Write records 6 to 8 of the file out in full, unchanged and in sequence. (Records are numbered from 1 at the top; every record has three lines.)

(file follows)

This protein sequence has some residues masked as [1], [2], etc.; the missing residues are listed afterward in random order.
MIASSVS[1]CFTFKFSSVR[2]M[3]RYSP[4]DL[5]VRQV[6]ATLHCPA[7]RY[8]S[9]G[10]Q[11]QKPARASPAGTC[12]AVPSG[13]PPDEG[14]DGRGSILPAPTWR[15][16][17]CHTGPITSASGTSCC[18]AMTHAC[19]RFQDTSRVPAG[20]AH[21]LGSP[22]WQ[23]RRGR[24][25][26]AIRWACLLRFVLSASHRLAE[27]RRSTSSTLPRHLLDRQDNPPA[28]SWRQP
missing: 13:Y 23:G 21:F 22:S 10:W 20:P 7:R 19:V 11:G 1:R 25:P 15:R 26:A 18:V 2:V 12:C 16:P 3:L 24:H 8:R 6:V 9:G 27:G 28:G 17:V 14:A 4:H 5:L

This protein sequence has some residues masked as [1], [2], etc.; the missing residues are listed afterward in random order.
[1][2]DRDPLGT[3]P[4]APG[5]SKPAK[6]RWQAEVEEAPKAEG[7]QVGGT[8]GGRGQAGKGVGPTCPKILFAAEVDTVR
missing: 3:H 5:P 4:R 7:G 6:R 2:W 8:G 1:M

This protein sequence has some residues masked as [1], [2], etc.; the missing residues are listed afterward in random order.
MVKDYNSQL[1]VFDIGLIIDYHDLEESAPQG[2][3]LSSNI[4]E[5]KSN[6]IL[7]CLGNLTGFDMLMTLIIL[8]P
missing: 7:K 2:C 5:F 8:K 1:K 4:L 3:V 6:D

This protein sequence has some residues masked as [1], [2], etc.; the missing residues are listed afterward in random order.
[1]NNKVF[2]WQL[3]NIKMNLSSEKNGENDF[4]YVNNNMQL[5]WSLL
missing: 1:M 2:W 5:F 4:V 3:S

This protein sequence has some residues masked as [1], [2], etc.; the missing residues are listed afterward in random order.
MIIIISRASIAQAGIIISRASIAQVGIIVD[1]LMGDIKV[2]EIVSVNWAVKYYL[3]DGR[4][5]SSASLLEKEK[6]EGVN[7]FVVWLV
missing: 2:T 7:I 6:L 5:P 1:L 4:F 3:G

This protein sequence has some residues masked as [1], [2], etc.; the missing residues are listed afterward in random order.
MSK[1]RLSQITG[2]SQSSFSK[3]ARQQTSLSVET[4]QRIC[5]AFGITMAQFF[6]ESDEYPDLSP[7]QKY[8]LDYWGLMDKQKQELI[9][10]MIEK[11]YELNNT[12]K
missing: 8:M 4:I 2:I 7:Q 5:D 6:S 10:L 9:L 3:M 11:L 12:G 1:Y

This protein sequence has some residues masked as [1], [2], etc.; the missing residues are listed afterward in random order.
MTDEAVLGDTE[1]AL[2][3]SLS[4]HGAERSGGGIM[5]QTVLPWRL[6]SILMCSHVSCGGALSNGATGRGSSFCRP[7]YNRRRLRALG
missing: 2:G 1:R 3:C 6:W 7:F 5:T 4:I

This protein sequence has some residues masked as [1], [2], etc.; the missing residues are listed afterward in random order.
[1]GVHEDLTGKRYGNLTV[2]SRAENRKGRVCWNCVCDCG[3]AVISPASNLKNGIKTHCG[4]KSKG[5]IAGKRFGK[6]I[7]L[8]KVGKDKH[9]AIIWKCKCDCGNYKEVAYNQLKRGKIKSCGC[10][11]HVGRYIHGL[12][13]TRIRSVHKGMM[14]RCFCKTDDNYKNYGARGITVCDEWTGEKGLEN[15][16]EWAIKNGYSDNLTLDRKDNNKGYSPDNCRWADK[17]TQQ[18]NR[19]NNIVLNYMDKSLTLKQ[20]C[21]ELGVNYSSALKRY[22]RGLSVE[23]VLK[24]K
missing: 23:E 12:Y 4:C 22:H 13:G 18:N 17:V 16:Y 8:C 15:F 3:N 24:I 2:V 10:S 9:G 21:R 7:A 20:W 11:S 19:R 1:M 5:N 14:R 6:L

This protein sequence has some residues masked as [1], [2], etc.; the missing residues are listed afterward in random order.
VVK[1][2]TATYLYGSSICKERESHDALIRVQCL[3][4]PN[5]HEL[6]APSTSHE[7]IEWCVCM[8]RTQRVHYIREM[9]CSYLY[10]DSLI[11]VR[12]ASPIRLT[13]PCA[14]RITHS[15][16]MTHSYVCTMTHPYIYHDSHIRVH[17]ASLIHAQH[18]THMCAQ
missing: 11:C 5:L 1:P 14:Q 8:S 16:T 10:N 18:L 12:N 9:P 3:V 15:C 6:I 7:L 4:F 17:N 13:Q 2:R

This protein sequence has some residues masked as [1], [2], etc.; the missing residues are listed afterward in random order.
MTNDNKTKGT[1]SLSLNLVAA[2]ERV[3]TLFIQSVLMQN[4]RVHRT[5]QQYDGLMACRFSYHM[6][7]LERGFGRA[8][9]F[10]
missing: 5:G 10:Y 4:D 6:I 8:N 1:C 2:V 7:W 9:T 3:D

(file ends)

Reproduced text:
This protein sequence has some residues masked as [1], [2], etc.; the missing residues are listed afterward in random order.
MSK[1]RLSQITG[2]SQSSFSK[3]ARQQTSLSVET[4]QRIC[5]AFGITMAQFF[6]ESDEYPDLSP[7]QKY[8]LDYWGLMDKQKQELI[9][10]MIEK[11]YELNNT[12]K
missing: 8:M 4:I 2:I 7:Q 5:D 6:S 10:L 9:L 3:M 11:L 12:G 1:Y

This protein sequence has some residues masked as [1], [2], etc.; the missing residues are listed afterward in random order.
MTDEAVLGDTE[1]AL[2][3]SLS[4]HGAERSGGGIM[5]QTVLPWRL[6]SILMCSHVSCGGALSNGATGRGSSFCRP[7]YNRRRLRALG
missing: 2:G 1:R 3:C 6:W 7:F 5:T 4:I

This protein sequence has some residues masked as [1], [2], etc.; the missing residues are listed afterward in random order.
[1]GVHEDLTGKRYGNLTV[2]SRAENRKGRVCWNCVCDCG[3]AVISPASNLKNGIKTHCG[4]KSKG[5]IAGKRFGK[6]I[7]L[8]KVGKDKH[9]AIIWKCKCDCGNYKEVAYNQLKRGKIKSCGC[10][11]HVGRYIHGL[12][13]TRIRSVHKGMM[14]RCFCKTDDNYKNYGARGITVCDEWTGEKGLEN[15][16]EWAIKNGYSDNLTLDRKDNNKGYSPDNCRWADK[17]TQQ[18]NR[19]NNIVLNYMDKSLTLKQ[20]C[21]ELGVNYSSALKRY[22]RGLSVE[23]VLK[24]K
missing: 23:E 12:Y 4:C 22:H 13:G 18:N 17:V 16:Y 8:C 15:F 3:N 24:I 2:V 10:S 9:G 21:R 7:A 20:W 11:S 19:R 1:M 5:N 14:R 6:L